For Israel, Hezbollah's turn to Syria could have some positive consequences. As described above, the group is already taking significant casualties, with tens killed in action and many more wounded. As its involvement deepens, many more casualties could ensue, including among senior commanders and experienced personnel. This will weaken Hezbollah, at least in the short term.
Nasrallah's decision will also distract Hezbollah from the contest with Israel. As the group's forces and resources are drawn into the Syria fight, its ability and willingness to confront Israel will be reduced. Hezbollah is in no position to fight a two-front war.
Hezbollah's public entry into the war adds yet another log to the fire -- the gradual expansion of combatants in Syria now includes fighters from several countries and factions. Iraqi militants have joined both sides, with some bolstering the rebels and others reportedly playing a key role in certain regime operations. Sunnis from Lebanon are fighting the regime in al-Qusayr, and rebel sources have reported the presence of Iranian combat elements in several battles despite denials from Tehran. Indeed, the war is creating a free market” for external state and nonstate actors with an interest in the outcome and the necessary resources, and these new entrants will only energize the conflict.
Hezbollah's commitment in particular will change the equation on whatever battlefields the group fights, giving the regime renewed offensive and defensive capabilities and greater resources. It will also boost morale among the regime's forces and supporters, encouraging Assad to stay the course and crush the rebellion. As a result, the regime will be even less likely to negotiate a true transition of power, deflating the hopes of those pressing for a diplomatic solution. A regime that has shown no inclination to negotiate while losing the war will hardly be moved to compromise if it believes its prospects have improved.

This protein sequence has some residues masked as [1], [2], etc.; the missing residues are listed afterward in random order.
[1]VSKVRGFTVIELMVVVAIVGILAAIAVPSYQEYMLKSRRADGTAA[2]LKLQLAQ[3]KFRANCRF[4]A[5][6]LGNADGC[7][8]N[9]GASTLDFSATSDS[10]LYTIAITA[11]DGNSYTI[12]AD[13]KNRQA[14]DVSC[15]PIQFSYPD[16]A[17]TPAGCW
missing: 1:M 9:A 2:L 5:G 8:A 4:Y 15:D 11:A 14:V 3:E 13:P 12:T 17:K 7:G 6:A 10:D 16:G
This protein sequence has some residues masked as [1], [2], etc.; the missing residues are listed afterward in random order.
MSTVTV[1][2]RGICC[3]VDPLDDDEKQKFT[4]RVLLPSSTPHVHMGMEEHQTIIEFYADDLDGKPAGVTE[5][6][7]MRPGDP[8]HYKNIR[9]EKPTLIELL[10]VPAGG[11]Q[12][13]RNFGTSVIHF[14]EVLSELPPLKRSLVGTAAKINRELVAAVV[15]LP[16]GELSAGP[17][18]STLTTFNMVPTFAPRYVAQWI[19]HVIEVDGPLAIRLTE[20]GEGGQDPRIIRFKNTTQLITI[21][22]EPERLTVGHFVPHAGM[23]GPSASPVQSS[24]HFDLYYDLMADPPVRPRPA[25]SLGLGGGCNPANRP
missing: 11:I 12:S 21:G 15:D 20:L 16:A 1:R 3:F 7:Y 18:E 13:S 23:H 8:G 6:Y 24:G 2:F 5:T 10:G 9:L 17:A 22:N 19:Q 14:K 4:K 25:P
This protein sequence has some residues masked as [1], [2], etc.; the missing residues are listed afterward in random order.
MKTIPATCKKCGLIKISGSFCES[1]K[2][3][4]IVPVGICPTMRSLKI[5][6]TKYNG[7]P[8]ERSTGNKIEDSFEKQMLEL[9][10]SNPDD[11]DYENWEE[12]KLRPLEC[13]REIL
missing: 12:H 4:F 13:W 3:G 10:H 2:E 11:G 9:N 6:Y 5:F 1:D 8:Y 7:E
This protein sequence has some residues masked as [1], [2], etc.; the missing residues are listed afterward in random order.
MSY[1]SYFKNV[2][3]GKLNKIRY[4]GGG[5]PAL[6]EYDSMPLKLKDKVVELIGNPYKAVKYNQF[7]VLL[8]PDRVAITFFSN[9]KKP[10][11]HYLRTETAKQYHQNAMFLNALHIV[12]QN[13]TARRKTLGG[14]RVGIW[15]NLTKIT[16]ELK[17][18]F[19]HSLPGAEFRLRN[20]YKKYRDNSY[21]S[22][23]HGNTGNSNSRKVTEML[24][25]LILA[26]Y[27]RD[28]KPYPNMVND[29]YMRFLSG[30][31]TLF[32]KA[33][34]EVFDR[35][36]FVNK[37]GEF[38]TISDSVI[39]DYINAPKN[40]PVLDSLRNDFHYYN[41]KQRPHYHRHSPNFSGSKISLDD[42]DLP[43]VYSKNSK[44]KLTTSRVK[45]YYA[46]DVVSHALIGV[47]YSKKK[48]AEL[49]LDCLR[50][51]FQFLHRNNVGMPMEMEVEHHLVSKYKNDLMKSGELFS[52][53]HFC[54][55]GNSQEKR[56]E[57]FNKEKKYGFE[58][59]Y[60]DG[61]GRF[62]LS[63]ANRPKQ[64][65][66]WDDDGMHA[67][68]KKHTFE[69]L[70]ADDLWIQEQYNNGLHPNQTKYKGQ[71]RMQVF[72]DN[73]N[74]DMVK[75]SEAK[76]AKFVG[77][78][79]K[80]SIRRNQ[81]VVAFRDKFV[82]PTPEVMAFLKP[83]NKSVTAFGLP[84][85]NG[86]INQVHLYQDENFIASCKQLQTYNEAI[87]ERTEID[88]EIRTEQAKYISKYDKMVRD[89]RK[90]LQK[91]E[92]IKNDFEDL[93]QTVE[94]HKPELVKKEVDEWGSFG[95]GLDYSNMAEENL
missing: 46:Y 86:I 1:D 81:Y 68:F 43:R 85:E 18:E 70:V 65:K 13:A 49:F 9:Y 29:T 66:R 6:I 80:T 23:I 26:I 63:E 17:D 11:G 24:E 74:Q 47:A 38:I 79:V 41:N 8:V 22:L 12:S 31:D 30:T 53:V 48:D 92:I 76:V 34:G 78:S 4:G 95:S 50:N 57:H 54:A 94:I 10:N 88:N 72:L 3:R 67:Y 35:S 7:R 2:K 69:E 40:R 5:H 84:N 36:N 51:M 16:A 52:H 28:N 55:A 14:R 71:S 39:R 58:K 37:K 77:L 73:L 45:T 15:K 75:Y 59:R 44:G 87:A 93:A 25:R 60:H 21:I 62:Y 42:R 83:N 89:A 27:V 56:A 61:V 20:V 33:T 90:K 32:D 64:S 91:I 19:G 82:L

Hezbollah's bold action stands in sharp contrast to the feeble response from supporters of the Syrian opposition. Without a significant upgrading of rebel capabilities -- either from their own resources, outside assistance, or both -- Nasrallah's declaration could prove decisive to the war's outcome.
Jeffrey White is a defense fellow at The Washington Institute and a former senior defense intelligence officer.